### Questioning the premise

We have been taught concepts of probability theory since young. A common probability theory statement goes like this:

“If we toss a fair coin, there are two equally likely outcomes: a head, or a tail.” This would imply that both the outcomes have 50% chance of happening. However, I would like to question this premise that chance of each outcome is 50%, i.e. a predefined constant.

### Proposing an alternative theory

I propose that the **probability can be controlled**, given a fair environment (in this case a fair coin is used).

There are three methods that the control(manipulation) can be achieved:

#### 1. The **observable physical parameters**(such as wind speed or humidity of air) can be **manipulated**, without being noticed by ordinary human beings.

In this method, the change in physical parameters can be very **minor**. Hence it would **appear** to ordinary human beings that the event occurs in a fair environment, but in actual fact the parameters have been manipulated to favour a certain outcome.

#### 2. The **measurable ****physics constants**(such as gravity or speed or light) can be manipulated, without being noticed by ordinary human beings.

Similarly in this method, the manipulation can be done in a **subtle** manner such that the event appears to be fair but in actual fact the slight change of physics constants can be controlled to favour a certain outcome.

#### 3. There exist **non-observable parameters** that can be manipulated, which have impact on observable events.

If this is true, it would be impossible for someone who has no knowledge of such parameters to know that manipulation is carried out, hence the event would appear to be fair. This would also imply that our knowledge about the observables is not complete.

It should be noted that although the nature of the three methods are different, they are not mutually exclusive, i.e. they can be combined to controlled an event.

### (Attempted) Proof of the theory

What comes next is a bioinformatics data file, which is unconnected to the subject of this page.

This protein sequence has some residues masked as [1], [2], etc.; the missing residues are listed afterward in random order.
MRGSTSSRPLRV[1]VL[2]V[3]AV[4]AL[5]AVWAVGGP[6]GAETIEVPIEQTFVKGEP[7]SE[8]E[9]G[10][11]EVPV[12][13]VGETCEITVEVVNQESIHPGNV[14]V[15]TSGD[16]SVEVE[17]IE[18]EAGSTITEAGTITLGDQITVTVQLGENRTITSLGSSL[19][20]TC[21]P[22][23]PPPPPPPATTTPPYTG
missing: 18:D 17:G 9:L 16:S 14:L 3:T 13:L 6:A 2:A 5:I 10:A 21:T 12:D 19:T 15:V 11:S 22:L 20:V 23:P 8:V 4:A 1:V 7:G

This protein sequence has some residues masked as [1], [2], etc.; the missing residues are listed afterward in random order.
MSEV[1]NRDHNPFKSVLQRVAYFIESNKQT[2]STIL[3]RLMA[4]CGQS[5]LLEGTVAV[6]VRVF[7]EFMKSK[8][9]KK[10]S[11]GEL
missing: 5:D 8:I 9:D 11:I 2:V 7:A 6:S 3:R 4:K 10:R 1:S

The proof would involve proving the three proposed methods to control the event:

#### 1. On controlling the **observable physical parameters:**

This method can be proved in the future. It is **already theoretically possible** to control these parameters. The only reason that this may be impractical is that ordinary human beings **lack** the **abilities to interpret and manipulate** such parameters. Hence, as soon as we can develop such abilities through evolution or artificial engineering, and we are able to take advantage of that to control the outcome of events, we can prove that this way is valid and practical.

#### 2.On controlling the **measurable ****physics constants****:**

This method is hard to prove. Currently we **lack** equipments to detect minor change in physics constants. In fact, we **cannot** even accurately measure these constants due to *Heisenberg’s Uncertainty Principle.*

#### 3. On controlling the **non-observable parameters: **

This method is even harder to prove. It would require the knowledge of non-observable parameters to prove that such way exists. Even if the proof is done, it would be impossible for ordinary human beings without the required knowledge to comprehend and agree upon.

### Implications of the theory

The implications, if the theory is true, is beyond imagination. It would mean that **everything based on probability and statistics theory would collapse**. Essentially **almost everything** can be controlled by those who have such ability.

### Additional comments

This is one of the many interesting/crazy/random ideas that I have, you can check out here for more of them.

I am planning to develop a game, using the some of the concepts in this theory, leave a comment if you are interested to find out more about it.

This is too scary to be true.

The problem with this theory is that it contradicts quantum physics, and thus most of modern knowledge. Modern physics is based on the assumption that what happens on quantum level is fundamentally statistical, and will defy any manipulation attempt ( simply speaking ). So, if that is not true, then the laws will have to be wrong, and no nuclear reactors, MRI scanners and GPS satellites would work. But they somehow do, which adds weight to the physics laws behind their function.

Yes, I have not considered quantum physics for this. But even if quantum physics depends on statistics, it could still be possible that the “statistics” for quantum physics is different from the “statistics” in classical physics. One is “real” and the other is “controlled” by some external sources.